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Westway Health Clinic

Part 2 Project 2002
Luke Pulham
Oxford Brookes University, UK
The project brief asked me to look at possible uses of the elevated Westway motorway that runs through West London as a new form of educational facility. My proposal suggests a research, teaching and treatment centre that could cover all areas of personal medical care, with the idea being triggered by the widespread obsession about health and the human body within contemporary culture.

What if space now started to look at mankind? Or maybe it does so already. What are the architectural analogies for botox injections, collagen, silicone implants, or liposuction? Does gene therapy announce the possibility of a total re-engineering of the human body? Is each of us now a mini-construction site, as Rem Koolhaas has suggested?

The quest to reinvent and reconstruct ourselves shows no sign of stopping, and if anything, it seems to be accelerating. What will happen when we need to achieve 3 to 5 billion individual upgrades across the world? Or might we perhaps be seeking more natural, non-interventionist ways in which to improve ourselves? The future of health care could just as well be in alternative, holistic, low-tech approaches.

The design strategy for this project explores the tensions behind such ideas. In doing so, it seeks to examine, manipulate and displace the human body within the urban environment. As people drive in and out of London, they are offered chances to treat themselves, either surgically or meditatively, and in turn they provide learning tools for those seeking careers in health care or body manipulation. Some treatments take a few minutes, others much longer, mirroring the changing patterns of congestion and speeds of transport at various times along the urban motorway.

Ongoing transformations in the building’s form are demonstrated through surgical metaphors, and by materiality and acts of appropriation. Parts of the building facade consist of adjustable surgical arms that hold giant fabric sheets onto which are projected images and textual information about the facilities inside. Elsewhere in the long linear block are inhabited landscape areas where people can recover and relax, salt baths for skin healing, drop-in pods at street level that move upwards into consultation and education zones, and drive thru-body scanning facilities for the visitor to experience.

The clashes between cosmetic surgery and alternative health strategies also highlight the desires and indulgences that lie behind human self-projection. What this generates architecturally is a hybrid form of interstitial space that can be used to investigate and make comment on the broader ethical and cultural issues that are related to personal image, health and consumption.

Luke Pulham


Luke took on an extremely ambitious range of ideas for this project. He wanted to merge ideas of education, heath and consumerism into one architectural proposal along the Westway elevated motorway as it snakes through the Notting Hill area. Commuters coming into or leaving London would be offered the chance to pull over and take a range of self-improvement treatments, from the new-age holistic practice of meditation and yoga and emotional replenishment, through to the quick-fix, intrusive practice of plastic surgery. The two extremes are presented in an intriguing dialectic with each other, never fully oppositional, but intermixed and hybridised in a complex sequence of open landscape and internalised pod-like rooms. Street-level consultation rooms bring in local residents and those involved in heath research and teaching, all being seamed together around the activities of practice and treatment. The immediacy of the facilities - a quick fix on the way home, whether on foot or bike or travelling by car - subverts the annoyance of traffic jams and the like, allowing citizens to enjoy the pleasures of feeling healthier or of being made beautiful.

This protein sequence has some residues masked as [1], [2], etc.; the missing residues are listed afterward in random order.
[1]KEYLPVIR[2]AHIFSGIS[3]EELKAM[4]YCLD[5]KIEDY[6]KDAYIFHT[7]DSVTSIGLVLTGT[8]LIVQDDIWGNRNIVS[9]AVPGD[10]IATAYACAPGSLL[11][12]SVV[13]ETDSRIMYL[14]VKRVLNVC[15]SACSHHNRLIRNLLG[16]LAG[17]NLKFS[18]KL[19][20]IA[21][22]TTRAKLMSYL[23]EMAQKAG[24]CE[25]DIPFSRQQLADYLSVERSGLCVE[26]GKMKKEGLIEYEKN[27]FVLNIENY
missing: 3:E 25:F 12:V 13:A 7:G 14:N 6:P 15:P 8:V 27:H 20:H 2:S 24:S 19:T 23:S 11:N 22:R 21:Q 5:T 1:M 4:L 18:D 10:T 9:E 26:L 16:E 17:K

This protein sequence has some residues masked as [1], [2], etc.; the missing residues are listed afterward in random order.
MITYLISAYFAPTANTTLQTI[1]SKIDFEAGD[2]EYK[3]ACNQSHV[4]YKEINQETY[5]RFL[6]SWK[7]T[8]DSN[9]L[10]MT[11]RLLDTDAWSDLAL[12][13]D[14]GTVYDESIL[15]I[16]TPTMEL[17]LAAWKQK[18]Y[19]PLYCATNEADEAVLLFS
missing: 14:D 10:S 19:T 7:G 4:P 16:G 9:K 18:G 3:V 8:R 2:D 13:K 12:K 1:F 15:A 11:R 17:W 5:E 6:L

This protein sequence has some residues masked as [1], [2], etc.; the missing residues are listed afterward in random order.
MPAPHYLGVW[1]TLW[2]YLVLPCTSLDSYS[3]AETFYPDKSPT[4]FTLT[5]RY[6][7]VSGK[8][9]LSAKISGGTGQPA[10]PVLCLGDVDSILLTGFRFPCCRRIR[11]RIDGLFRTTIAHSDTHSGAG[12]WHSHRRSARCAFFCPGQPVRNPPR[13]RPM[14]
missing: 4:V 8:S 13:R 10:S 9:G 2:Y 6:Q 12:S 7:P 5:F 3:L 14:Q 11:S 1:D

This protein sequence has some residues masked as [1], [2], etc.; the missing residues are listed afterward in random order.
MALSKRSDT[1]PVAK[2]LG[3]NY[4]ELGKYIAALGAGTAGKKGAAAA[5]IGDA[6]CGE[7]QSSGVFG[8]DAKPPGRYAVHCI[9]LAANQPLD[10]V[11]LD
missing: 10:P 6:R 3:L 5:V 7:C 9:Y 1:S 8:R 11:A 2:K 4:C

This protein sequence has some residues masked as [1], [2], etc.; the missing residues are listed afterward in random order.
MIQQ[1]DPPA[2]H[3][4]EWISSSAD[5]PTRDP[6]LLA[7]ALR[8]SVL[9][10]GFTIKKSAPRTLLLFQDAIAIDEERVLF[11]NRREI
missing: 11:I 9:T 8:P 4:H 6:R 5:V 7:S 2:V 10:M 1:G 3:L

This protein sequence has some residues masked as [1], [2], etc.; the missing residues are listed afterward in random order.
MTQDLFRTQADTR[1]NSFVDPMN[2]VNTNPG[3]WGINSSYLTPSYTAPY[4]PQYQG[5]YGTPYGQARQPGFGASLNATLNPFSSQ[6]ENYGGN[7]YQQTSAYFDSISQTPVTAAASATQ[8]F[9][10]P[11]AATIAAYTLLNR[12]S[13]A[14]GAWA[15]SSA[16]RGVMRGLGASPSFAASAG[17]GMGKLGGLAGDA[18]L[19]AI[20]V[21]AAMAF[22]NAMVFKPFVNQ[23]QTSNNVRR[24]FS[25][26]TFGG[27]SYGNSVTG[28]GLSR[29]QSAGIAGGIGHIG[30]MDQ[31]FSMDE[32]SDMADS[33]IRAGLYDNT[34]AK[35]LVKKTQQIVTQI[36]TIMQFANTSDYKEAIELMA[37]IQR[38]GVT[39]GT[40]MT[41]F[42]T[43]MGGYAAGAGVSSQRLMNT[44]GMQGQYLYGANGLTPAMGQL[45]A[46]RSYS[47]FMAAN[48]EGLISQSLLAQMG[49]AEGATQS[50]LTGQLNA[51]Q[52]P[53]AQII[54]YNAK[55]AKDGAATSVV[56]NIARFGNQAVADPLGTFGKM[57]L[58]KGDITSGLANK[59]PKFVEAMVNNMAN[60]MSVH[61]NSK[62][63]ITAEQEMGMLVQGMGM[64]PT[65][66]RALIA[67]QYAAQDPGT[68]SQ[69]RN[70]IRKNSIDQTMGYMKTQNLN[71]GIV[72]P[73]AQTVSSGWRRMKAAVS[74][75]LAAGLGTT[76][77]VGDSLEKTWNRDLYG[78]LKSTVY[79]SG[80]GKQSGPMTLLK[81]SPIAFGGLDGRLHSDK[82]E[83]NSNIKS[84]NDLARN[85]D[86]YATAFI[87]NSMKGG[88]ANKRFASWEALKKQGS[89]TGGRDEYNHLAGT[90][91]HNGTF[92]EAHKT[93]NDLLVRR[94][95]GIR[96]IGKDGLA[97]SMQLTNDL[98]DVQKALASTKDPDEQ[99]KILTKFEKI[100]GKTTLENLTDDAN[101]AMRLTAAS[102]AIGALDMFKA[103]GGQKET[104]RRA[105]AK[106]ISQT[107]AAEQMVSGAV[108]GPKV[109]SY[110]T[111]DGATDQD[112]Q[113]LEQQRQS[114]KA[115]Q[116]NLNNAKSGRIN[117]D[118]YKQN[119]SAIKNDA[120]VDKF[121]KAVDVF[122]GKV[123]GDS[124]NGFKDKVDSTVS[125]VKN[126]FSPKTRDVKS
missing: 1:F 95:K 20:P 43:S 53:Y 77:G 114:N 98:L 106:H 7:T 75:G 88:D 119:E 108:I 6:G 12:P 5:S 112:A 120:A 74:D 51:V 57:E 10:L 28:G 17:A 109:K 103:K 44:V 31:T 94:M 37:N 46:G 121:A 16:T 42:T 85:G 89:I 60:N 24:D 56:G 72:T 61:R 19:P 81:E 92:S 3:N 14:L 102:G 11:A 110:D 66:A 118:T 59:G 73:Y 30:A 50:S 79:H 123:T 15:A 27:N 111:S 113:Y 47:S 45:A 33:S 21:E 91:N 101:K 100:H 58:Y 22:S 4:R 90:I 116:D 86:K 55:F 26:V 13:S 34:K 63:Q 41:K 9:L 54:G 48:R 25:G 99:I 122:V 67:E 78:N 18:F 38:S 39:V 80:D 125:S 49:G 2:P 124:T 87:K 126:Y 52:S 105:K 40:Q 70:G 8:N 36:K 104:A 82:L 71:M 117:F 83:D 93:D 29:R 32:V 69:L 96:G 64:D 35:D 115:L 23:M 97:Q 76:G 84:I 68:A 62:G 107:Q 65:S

Luke's scheme is a piece of sublime urban intervention. It would be stunning if built, and his excellent photomontages really give a sense of a building that would glow at night and would act as a magnet for all types of people as they inhabit and move through the city. The polemical intentions of the project are also crucial. Are we turning ourselves into building sites, and if so, are the processes of refurbishment and re-design now more applicable to humans than to architecture itself? Or are there other, less commercialised values of urban health that ought to be stressed instead?

Yet above all there is a sheer enjoyment in the spatial and formal manipulations that Luke displays in the project. His vision is that of an architect who is eager to deal with the making of the building right down to its most detailed levels. The exterior of the health centre consists of a sensuous breathing skin that is given responsive, interactive, human-like attributes, highlighting the possibilities of digitalisation to make more ‘intelligent’ buildings. The interplay of translucent surfaces, spiky structural supports and subtle lighting and colour effects make this a superb project. Not only are there some truly beautiful images on show here, but Luke also produced a series of fantastic animations to describe the ideas and realities of his proposal.

2002
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